13 September 2006

Branding Democracy

Branding Democracy

Is it all as simple as a grab for oil and power? From the top, yes. Creating fear and then stepping in to “protect”? Those are mafia methods: the protection racket.

REPORTER: What does the war in Iraq have to do with 9/11?
BUSH (irritated): Nothing....But the American people should know that I’m doing my job of protecting them.

Deeper than that, the implied lie is that “the war” is a protracted (in fact never-ending) battle of good vs. evil. In order to make sure the people feel “good” (especially about their fearless leaders), the population has to be presented (enter TV, newsfeeds, and embedded reporters) with a generalized enemy to be feared: an “axis of evil.”

An average American responds: “God continue to be with the victims and their families. Be with the soldiers as they continue to defend our way of life. It's regrettable that so many are forgetting the scenes of that day. We are in a struggle for the very lifestyle that so many take for granted.”

At this deeper level of truth and self-deception, goodness equates with the supreme value placed on material prosperity, and the freedom to enjoy it even if at the expense of others. In such a bipolar world, the “haves” are good and the “have-nots” are evil (unless they are content with the plundering of their resources and sanctions on their own freedoms).

So finally we have it. Oil really is blood: the lifeblood of the American way of life. Protecting Americans means protecting the way of life, the lifestyle, the priceless “democratic freedom” to consume at the top of the global food chain, for which any cost in human lives (whether foreign or American) is deemed a necessary blood-sacrifice.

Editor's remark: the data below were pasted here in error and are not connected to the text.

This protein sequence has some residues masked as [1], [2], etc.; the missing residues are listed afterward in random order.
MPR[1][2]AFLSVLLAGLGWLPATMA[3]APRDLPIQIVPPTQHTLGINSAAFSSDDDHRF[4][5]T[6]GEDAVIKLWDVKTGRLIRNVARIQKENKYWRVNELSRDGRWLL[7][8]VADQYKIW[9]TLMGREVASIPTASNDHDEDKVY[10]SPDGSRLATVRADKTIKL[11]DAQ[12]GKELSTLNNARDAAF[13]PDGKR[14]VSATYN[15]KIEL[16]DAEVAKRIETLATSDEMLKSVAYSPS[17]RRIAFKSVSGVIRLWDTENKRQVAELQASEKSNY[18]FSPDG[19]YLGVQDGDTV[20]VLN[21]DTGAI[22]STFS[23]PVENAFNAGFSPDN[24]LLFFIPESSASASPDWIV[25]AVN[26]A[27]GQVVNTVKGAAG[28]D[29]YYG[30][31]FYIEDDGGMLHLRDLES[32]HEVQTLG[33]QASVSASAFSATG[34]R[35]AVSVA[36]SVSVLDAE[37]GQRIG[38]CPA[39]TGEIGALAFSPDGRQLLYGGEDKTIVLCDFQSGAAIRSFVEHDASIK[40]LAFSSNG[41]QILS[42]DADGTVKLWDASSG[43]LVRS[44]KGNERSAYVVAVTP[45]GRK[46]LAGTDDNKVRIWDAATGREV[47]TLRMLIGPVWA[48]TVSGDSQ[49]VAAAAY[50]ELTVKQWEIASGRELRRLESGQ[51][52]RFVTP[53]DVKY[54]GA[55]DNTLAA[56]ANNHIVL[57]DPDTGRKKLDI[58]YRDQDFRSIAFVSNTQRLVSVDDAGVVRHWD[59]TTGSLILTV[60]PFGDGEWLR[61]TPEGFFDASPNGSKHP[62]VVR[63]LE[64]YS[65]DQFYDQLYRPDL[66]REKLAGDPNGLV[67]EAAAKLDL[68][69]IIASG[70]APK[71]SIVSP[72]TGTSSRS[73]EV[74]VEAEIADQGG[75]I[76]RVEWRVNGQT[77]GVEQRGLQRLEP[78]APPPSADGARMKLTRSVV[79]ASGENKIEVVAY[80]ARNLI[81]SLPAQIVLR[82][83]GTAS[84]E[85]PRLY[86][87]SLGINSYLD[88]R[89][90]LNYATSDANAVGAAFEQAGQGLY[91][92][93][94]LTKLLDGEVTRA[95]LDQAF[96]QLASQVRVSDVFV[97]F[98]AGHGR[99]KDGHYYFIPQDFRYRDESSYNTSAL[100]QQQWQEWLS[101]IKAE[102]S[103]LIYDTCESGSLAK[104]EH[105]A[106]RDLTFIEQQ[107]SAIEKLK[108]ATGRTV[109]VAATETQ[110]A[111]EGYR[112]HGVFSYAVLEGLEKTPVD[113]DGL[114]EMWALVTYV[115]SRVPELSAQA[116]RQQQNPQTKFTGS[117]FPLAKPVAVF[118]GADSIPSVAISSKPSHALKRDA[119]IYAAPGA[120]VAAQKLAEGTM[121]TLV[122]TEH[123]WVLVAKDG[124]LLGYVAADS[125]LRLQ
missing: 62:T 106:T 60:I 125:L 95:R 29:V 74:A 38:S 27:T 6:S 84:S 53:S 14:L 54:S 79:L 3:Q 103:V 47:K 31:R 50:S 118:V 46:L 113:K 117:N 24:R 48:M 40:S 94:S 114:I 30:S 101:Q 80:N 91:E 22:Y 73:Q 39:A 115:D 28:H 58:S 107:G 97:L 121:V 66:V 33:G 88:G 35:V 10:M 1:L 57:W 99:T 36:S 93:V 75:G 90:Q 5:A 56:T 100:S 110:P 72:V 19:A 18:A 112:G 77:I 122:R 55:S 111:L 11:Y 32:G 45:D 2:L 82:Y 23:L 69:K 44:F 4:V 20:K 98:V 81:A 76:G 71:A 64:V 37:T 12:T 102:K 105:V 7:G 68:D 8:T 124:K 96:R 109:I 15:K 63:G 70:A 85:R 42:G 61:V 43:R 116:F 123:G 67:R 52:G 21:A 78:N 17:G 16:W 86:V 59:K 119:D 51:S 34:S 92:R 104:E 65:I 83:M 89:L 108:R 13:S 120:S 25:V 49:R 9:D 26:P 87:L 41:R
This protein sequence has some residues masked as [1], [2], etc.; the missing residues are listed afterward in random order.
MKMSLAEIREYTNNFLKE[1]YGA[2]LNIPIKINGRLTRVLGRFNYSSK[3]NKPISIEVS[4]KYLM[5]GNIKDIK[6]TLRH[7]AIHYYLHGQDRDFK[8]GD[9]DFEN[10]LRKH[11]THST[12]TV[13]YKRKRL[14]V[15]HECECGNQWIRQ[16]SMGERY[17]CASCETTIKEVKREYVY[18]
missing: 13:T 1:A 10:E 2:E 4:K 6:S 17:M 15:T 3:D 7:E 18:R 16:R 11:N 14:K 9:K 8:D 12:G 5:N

The high priests of American foreign policy (for whom Bush is really just a typecast down-home mouthpiece) are certainly wedded to this imperial philosophy, by their own embedding in and dependence on the corporate hierarchies that rest atop that economic food chain. And the people who follow the resulting war cries, whether conscious or not of their real motives, must be reckoned with.

If it’s a real “us” against “them” today in North American politics, it’s those of us who cannot in conscience support violence to other human beings for the sake of our own prosperity, vying for political influence with those who have no qualms about putting the maintenance of their economic lifestyle above the very lives of others less fortunate.

I could go further to say that the one stance is “good” and the other is “evil,” but my dualistic trap has very different consequences than the current working model. My response to the evil of imperialistic warfare is, the behavior should be condemned and made politically indefensible. The conventional response to the evil of insurgent have-nots is, kill them if they don’t comply.

Which brand of democracy do you buy?